Robinhood Of Kerala

JaneSmith105

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He was popularly known as "Kayamkulam Kochunni", because he hailed from that village in Travancore, once a princely state, now part of Kerala, and there were few comparable to him in chivalry and kindness either in Kayamkulam or in any of the surrounding villages.

Born of poor parents some two centuries ago, Kochunni was a devout Muslim. He would not miss going to the local palli (mosque) for niskaram (offer of prayers) all five times a day. Sometimes, he would not wait to hear the banguvili (call for prayers) from the palli, but kneel wherever he was, spread his thorth (towel) on the ground, sit on it facing the west and offer prayers.

Perhaps it was because he had experienced abject poverty in his younger days that he developed an aversion to misers, moneylenders and landlords. By a quirk of fate, it was a rich merchant who employed him in his shop at the behest of a kind-hearted gentleman whom Kochunni had approached for a job.

At the kada (grocery shop), he worked hard, and his master was very pleased. He taught Kochunni how to be courteous to the customers and honest in all transactions.

Every morning Kochunni picked up the keys from the merchant's house to go and open the shop and wait for the master. In the evening, after the merchant had gone home, Kochunni would sweep the shop clean, close the shutters, lock up and leave the keys with the merchant. By then, his wife would have prepared a meal which he took home to share with his widowed mother.

One evening, when Kochunni had handed the keys and was about to leave for home, one of the regular customers came in a tearing hurry to meet the merchant.

"Have you closed the shop, muthalali (shop owner/master)?" He appeared quite impatient.

"Yes," said the merchant. "Why? You want something?"

"I want some sharkara (jaggery) badly, muthalali", said the man, trying to catch his breath. "You see, it's my little son's birthday tomorrow, and I've to arrange for naivedyam [offering (cooked item) to deity] at the temple in the morning. When I went home, my wife told me there was not a grain of sharkara to be handed to the pujari for making payasam (sweet dish). I can't get it anywhere else at this hour. Would you oblige me, please?"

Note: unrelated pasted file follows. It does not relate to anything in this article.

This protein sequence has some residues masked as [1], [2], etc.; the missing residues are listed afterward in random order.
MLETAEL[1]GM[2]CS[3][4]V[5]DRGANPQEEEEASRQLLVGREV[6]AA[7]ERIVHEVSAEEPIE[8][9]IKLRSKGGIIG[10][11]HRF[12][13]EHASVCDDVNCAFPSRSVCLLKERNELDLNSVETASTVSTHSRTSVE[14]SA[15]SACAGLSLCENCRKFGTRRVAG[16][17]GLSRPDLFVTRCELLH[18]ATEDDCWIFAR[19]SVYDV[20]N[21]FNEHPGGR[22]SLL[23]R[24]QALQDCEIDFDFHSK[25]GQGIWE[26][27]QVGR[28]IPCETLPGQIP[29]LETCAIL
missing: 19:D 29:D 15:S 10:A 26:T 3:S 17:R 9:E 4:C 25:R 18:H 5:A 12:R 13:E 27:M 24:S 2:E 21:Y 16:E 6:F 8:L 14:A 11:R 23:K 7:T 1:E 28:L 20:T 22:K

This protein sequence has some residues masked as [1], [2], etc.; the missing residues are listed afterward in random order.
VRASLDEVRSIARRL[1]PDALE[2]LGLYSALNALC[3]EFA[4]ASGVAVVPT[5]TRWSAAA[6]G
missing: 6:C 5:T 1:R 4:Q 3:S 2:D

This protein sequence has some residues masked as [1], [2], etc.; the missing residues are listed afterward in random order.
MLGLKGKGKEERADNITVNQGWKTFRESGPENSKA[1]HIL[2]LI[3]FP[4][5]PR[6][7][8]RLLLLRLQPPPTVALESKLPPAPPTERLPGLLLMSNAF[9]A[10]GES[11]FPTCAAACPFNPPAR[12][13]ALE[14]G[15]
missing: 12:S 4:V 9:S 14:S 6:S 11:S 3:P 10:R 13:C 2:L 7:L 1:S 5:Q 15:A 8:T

"Hmmm... Let me see", said the merchant. Kochunni had by now almost reached the gate. "Kochunni! Kochunni! Come here! He's our regular customer. Take him with you to the shop. He needs some sharkara very badly".

"I shall go right now, eman (master)", said Kochunni.

"Angunne (sir), please come with me", he added turning to the customer.

Without wasting any time, both Kochunni and the gentleman hurried out. It was when they actually got to the shop, situated some distance from the merchant's house, that Kochunni realised he had not brought the keys with him. He had left them with his master's wife as she handed the meal to him. He had kept the kettu (cloth bundle) on the verandah thinking he would collect it on his way back.

"Please pardon me, sir", said Kochunni apologetically, "but I seem to have forgotten to bring the thakkol (keys) with me! I'm so sorry!"

"Without the thakkol, how do you propose to open the shop? You're a koshavan (fool), I tell you!" remarked the customer, putting out a long face. "And you know I want the sharkara very badly?"

"Angunne, if I disappoint you, I'll be in for trouble", said Kochunni. "Muthalali will drown me in a shower of shakaram (scolding). Give me a few moments, let me think of a way out".

Kochunni took a good look at the shop. He remembered a feat he had learnt at the kalari (gymnasium). He suddenly leapt on to the low tiled roof over the row of shops. While the customer waited outside, Kochunni dropped down into the backyard, and managed to open the back door with a little push here and a pull there. Once inside, he packed two blocks of jaggery and came back the way he had gone in.

The customer was happy. "I didn't know you can be so resourceful", he said. "And don't forget to thank your muthalali on behalf of me", he added as he handed some coins to Kochunni and went his way.

Kochunni was happy that he did not disappoint the customer. Of course, his master, too, would be equally happy. He would not lose a customer.
Kochunni found his master impatiently waiting for him. "Pahaya (rascal), you went away without the thakkol! And where's the gentleman?"

"He went his way with the sharkara", said Kochunni, trying to put out a smile.

"I gave him two blocks, and he paid for it. Here's the money, muthalali!"
Kochunni handed the coins to his master. He did not appear to be pleased. "But how did you open the shop, without the keys?" he enquired. "I did not open the shop, muthalali", said Kochunni, and he went on to explain how he managed to gain entry.

"You seem to have some thalachor (brain), Kochunni!" remarked the merchant. "All right, you may go home now". Kochunni picked up the kettu he had left on the verandah and went home.

The next morning, when he went to pick up the keys, he found that the master had already left for the shop. And he hurried there. The merchant appeared agitated. "Kochunni, I thought over what happened last night. Don't mistake me, but I've decided to dispense with your services. Who knows you won't repeat what you did yesterday when you're in dire straits? I've lost confidence in you. Here's your cooly (wages). Take it, and find a job somewhere else!"

Kochunni was dumbstruck. His master had changed his opinion of him overnight despite the faithful service he had rendered. He picked up the money on the table and went away without uttering a word.
This incident only made him despise the rich and the wealthy.

Soon Kochunni became a local Robin Hood, robbing the rich to help the poor and the needy. His kind deeds and brave acts ensured that his name lived on even after his death.
 
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